Sunday, April 02, 2006

 

Embracing Sprawl In Salt Lake City

“On the day when Salt Lake City is lauded as an anti-sprawl champion, Salt Lake County building permits figures show the cities surrounding Utah’s capital are sprawling out in record numbers.”

New data from Salt Lake County show record growth reaching to the outermost regions of the county. Estimates for housing permits show record breaking numbers for the county with a projected 6,984 housing permits issued throughout the valley this year, a nearly 5 percent increase since 2000.

New Housing Permits:

Salt Lake County 2005

Most Permits
Herriman – 788

West Jordan – 786

South Jordan – 740

Riverton – 586

Draper – 543

Salt Lake City – 489

South Salt Lake – 15
Least Permits
Source: University of Utah Bureau of Economic and Business Research

Herriman, the furthermost spot west and south of Salt Lake City’s downtown saw the most housing growth. The sprawling community, once full of open fields and cow pastures, was followed closely by other suburban cities like West Jordan, South Jordan, Riverton and Draper. Collectively, they are five of the six Salt Lake County municipalities that are farthest from downtown.

All this sprawl can make some wonder what Salt Lake City’s anti-sprawl efforts mean in a county that seems bent on stretching its borders to the limit.
Salt Lake City’s work to curb sprawl by promoting transit and urban redevelopment is a way of handling development, by filling in existing empty spaces within the city, “provides a choice” for people in deciding where to locate, and some are making that choice.

Salt Lake City was sixth on the list for most permits with 489. Total permits for additions and renovations in the city racked up a value of over $186.1 million so far this year.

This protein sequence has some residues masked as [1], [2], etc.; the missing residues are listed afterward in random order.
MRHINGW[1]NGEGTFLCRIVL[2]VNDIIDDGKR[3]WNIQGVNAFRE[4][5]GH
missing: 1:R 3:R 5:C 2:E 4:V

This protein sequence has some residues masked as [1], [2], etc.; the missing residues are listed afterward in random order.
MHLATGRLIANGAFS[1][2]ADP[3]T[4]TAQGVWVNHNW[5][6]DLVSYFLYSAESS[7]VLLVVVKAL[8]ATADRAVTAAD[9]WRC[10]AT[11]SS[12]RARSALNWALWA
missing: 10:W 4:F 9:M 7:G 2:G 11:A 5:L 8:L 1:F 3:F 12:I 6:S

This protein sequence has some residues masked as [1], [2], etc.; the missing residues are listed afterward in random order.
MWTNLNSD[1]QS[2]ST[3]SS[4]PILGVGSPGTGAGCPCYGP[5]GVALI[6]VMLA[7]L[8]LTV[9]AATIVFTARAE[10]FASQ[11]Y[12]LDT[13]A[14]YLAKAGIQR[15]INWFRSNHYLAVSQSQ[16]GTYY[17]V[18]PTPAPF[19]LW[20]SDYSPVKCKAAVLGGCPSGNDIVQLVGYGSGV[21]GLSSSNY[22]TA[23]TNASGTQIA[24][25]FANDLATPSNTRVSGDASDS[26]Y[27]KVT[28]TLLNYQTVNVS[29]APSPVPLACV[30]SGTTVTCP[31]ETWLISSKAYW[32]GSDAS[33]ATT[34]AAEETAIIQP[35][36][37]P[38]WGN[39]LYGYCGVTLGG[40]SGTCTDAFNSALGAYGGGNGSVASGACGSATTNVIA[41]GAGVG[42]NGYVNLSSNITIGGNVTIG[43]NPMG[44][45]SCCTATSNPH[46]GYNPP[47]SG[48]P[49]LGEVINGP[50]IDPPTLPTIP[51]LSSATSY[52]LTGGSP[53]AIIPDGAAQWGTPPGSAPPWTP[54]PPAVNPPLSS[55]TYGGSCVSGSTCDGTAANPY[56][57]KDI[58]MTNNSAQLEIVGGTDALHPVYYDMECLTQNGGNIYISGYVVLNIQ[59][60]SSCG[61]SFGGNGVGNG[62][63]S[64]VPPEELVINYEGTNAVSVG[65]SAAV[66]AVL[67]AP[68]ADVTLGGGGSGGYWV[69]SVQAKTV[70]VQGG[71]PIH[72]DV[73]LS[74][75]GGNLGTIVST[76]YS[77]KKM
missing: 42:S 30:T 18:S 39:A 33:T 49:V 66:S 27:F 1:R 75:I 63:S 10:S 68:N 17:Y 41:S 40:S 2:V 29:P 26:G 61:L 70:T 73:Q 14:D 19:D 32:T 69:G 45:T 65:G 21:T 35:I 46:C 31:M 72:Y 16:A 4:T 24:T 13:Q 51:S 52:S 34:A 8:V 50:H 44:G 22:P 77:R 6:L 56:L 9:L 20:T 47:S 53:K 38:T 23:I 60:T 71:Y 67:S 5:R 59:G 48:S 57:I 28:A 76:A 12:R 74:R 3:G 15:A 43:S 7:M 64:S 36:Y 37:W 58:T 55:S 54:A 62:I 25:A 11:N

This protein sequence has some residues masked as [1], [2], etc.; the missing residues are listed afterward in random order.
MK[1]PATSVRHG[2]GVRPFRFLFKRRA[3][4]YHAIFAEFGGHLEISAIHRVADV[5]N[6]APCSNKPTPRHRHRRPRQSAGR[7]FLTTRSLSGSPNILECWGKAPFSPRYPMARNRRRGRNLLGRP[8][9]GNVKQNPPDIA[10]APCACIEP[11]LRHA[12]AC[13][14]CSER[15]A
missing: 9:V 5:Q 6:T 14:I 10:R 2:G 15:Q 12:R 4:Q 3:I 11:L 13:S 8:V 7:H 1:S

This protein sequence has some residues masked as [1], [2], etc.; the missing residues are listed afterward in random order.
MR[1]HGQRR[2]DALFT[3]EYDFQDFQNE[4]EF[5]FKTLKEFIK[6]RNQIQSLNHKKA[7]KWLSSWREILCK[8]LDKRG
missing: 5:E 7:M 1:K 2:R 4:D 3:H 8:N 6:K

In Salt Lake County’s existing free market most people are choosing to live far away, according to the housing building permit figures. Unfortunately, in some places in the county the message has come down that you can combat sprawl by having larger lots, larger lots actually make sprawl worse by eating up open space and creating higher infrastructure costs. In some places, however, city leaders are learning that denser development can save open space, lead to cheaper infrastructure costs and therefore less expensive housing.

Most of the new homes are being built in southwestern communities like Herriman and West Jordan, two cities that topped the list of new home permits this year. Developers in Herriman gained 788 new housing permits so far this year, many of which went to a new development called Rosecrest that built roughly 320 new homes in 2005.

Those high figures for the county's southwest are far above new permits in more urban areas like South Salt Lake, with only 15 permits so far this year. South Salt Lake is really low, but the difference in South Salt Lake is that it is built out. Communities like Herriman and West Jordan have a lot of room to grow.

Developers of Rosecrest are defending new housing in the far reaches of the county. The Rosecrest development, a 2,300-acre planned subdivision, straddles the Herriman and Bluffdale border with a projected 5,000 homes. Roughly 1,800 homes are already under way. Developments spreading farther out from downtown Salt Lake City mean developers have to plan for roadways and service to the residents, but the distance to downtown has not been an obstacle for Rosecrest builders or buyers.

Planned open spaces and mixed-use commercial pockets can also help downplay the feeling of suburban sprawl as housing inches southwest.
As the county expands, city and county officials will have to work together to make sure growth does not become unmanageable sprawl.
County leaders will also be busier trying to provide services like sanitation and sheriff's patrols to the new areas. It’s always a concern about how to keep up. The county will have to be very proactive in their support, which could pay off big in the long run. A little consideration today is going to save a lot of headache in the future.